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17.14. Useful Global Commands (with Pattern Matches)

The best way to learn pattern matching is by example, so here's a short list of pattern-matching examples with explanations. (Section 32.21 has a list of these patterns.) Study the syntax carefully so you understand the principles at work. You should then be able to adapt these examples to your own situation.

  1. Change all occurrences of the word help (or Help) to HELP:

    % Section 20.3




    The \U changes the pattern that follows to all uppercase. The pattern that follows is the repeated search pattern, which is either help or Help.

  2. Replace one or more spaces following a colon (:) or a period (.) with two spaces (here a space is marked by a ):


    Either of the two characters within brackets can be matched. This character is saved into a hold buffer, using \( and \) (Section 34.11) and restored on the right-hand side by the \1. Note that most metacharacters lose their special meanings inside brackets -- so the dot does not need to be escaped with a backslash (\).

  3. Delete all blank lines:

    g Section 20.4


    What you are actually matching here is the beginning of the line (^), followed by the end of the line ($), with nothing in between.

  4. Delete all blank lines, plus any lines that contain only whitespace:


    (In the previous line, a TAB character is shown as tab.) A line may appear to be blank, but may in fact contain spaces or tabs. The previous numbered example will not delete such a line. This example, like the previous one, searches for the beginning and end of the line. But instead of having nothing in between, the pattern tries to find any number of spaces or tabs. If no spaces or tabs are matched, the line is blank. To delete lines that contain whitespace but that aren't blank, you would have to match lines with at least one space or tab:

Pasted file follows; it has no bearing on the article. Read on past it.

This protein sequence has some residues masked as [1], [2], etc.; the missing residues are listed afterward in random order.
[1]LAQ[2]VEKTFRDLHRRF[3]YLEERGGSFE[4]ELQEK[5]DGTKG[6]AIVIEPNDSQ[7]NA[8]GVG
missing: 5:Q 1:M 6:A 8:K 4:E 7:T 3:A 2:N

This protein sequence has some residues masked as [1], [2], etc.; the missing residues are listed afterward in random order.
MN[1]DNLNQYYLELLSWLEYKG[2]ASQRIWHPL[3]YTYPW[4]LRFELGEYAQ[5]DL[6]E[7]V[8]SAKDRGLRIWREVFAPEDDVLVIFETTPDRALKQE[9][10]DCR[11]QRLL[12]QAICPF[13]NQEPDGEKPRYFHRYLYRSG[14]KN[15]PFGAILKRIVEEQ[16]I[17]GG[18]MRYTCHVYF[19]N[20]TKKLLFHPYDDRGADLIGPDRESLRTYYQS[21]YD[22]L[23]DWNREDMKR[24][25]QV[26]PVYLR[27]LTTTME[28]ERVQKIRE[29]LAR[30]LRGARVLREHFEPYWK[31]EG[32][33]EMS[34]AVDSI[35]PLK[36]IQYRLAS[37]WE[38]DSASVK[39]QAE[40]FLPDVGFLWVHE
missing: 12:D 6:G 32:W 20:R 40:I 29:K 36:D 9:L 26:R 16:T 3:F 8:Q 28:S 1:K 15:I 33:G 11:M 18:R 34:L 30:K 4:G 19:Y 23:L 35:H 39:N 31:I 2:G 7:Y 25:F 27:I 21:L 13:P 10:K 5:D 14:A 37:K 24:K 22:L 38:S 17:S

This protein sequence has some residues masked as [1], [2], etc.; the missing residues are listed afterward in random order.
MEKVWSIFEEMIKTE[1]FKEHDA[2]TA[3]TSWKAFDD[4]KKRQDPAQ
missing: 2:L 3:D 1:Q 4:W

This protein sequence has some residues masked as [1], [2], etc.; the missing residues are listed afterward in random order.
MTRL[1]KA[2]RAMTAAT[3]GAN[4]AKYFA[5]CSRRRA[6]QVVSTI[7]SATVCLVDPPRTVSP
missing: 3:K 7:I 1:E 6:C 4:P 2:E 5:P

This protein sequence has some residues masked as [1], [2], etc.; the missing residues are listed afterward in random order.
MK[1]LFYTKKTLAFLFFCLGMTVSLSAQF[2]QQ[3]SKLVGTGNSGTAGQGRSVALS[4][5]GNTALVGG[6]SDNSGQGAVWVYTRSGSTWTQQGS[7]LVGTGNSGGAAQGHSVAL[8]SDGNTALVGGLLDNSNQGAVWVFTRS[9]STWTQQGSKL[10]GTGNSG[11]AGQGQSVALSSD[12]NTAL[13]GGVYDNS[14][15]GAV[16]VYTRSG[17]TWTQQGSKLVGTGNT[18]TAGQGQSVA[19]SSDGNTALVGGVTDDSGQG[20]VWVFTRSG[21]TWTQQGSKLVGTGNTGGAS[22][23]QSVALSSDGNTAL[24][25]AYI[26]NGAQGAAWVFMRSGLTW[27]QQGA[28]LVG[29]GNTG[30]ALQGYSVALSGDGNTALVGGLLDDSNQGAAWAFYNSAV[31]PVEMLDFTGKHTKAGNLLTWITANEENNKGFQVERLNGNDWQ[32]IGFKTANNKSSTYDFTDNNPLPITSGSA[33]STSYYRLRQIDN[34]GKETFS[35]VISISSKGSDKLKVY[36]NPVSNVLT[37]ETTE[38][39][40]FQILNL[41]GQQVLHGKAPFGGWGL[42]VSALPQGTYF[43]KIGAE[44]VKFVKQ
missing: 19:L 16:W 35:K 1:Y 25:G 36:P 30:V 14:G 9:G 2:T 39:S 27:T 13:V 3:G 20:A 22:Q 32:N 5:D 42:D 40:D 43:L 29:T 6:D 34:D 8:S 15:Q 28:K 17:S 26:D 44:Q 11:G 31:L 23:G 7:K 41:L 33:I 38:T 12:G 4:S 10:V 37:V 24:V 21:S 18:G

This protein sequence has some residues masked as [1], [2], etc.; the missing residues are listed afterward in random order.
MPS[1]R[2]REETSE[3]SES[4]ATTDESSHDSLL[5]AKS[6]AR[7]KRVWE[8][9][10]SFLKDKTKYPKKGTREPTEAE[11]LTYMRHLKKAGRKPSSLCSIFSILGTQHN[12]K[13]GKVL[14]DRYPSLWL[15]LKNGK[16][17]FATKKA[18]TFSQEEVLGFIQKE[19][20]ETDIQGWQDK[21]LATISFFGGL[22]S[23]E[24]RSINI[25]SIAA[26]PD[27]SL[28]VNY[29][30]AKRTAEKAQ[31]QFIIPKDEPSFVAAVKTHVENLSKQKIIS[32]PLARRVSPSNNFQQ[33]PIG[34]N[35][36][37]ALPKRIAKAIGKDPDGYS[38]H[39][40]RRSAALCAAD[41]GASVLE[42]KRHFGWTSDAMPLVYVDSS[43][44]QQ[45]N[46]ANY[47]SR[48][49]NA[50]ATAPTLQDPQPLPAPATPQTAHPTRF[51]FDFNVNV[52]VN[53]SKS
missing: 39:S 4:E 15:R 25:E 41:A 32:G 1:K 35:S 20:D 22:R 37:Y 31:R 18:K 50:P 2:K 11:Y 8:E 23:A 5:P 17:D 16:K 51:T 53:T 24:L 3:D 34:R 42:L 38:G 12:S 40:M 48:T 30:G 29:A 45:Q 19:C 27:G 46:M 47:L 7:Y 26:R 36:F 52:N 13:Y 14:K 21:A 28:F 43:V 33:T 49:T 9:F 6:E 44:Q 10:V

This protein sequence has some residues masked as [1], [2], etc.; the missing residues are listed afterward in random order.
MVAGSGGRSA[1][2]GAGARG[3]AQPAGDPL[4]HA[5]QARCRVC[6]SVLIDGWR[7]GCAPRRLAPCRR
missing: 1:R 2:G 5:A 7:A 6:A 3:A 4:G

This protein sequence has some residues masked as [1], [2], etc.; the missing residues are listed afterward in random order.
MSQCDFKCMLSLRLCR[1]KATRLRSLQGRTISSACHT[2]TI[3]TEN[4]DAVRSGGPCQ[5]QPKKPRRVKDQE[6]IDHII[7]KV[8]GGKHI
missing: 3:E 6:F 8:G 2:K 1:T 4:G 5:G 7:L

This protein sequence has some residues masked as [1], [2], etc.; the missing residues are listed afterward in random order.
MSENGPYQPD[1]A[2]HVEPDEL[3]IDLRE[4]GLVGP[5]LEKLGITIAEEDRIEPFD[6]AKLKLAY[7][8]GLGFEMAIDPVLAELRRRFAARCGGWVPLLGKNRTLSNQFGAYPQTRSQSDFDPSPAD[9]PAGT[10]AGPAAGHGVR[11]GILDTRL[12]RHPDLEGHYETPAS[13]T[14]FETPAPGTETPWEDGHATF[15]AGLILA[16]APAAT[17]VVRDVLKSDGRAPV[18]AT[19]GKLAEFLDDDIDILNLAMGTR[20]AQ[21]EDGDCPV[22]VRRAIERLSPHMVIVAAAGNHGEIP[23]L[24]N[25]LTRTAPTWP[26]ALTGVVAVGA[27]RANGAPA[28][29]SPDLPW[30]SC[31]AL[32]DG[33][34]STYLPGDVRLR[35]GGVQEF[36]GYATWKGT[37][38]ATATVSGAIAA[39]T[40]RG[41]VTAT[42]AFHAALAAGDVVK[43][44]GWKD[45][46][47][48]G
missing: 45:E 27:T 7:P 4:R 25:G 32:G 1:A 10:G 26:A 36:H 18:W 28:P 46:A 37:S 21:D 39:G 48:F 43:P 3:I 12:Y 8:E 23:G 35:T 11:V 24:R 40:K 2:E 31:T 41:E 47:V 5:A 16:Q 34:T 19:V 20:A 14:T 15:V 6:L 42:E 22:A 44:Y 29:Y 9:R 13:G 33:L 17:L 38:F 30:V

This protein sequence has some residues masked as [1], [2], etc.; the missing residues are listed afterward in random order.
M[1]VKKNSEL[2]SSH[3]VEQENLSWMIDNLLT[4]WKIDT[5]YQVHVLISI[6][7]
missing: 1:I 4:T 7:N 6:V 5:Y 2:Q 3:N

5. This example and the next both refer to a line in a troff-formatted document like this A-level (top-level) heading macro call:

    .Ah "Budget Projections" "for 2001-2002"

    To match the first quoted argument of all section header (.Ah) macros and replace each line with this argument:

    :%s/^\.Ah "\([^"]*\)" .*/\1/

    this example macro call would be changed to simply:

    Budget Projections

    The substitution assumes that the .Ah macro can have more than one argument surrounded by quotes. You want to match everything between quotes, but only up to the first closing quote. As Section 32.18 explains, using ".*" would be wrong because it would match all arguments on the line. What you do is match a series of characters that aren't quotes, [^"]*. The pattern "[^"]*" matches a quote, followed by any number of nonquote characters, followed by a quote. Enclose the first argument in \( and \) so that it can be replayed using \1.

  6. Same as previous, except preserve the original lines by copying them:

    :g/^\.Ah/t$ | s/\.Ah "\([^"]*\)" .*/\1/

    In ex, the vertical bar (|) is a command separator that works like a semicolon (;) (Section 28.16) on a Unix command line. The first part, :g/^\.Ah/t$, matches all lines that begin with a .Ah macro, uses the t command to copy these lines, and places the copies after the last line ($) of the file. The second part is the same as in the previous example, except that the substitutions are performed on copies at the end of the file. The original lines are unchanged.

--TOR and DG , from Learning the vi Editor (O'Reilly, 1998)

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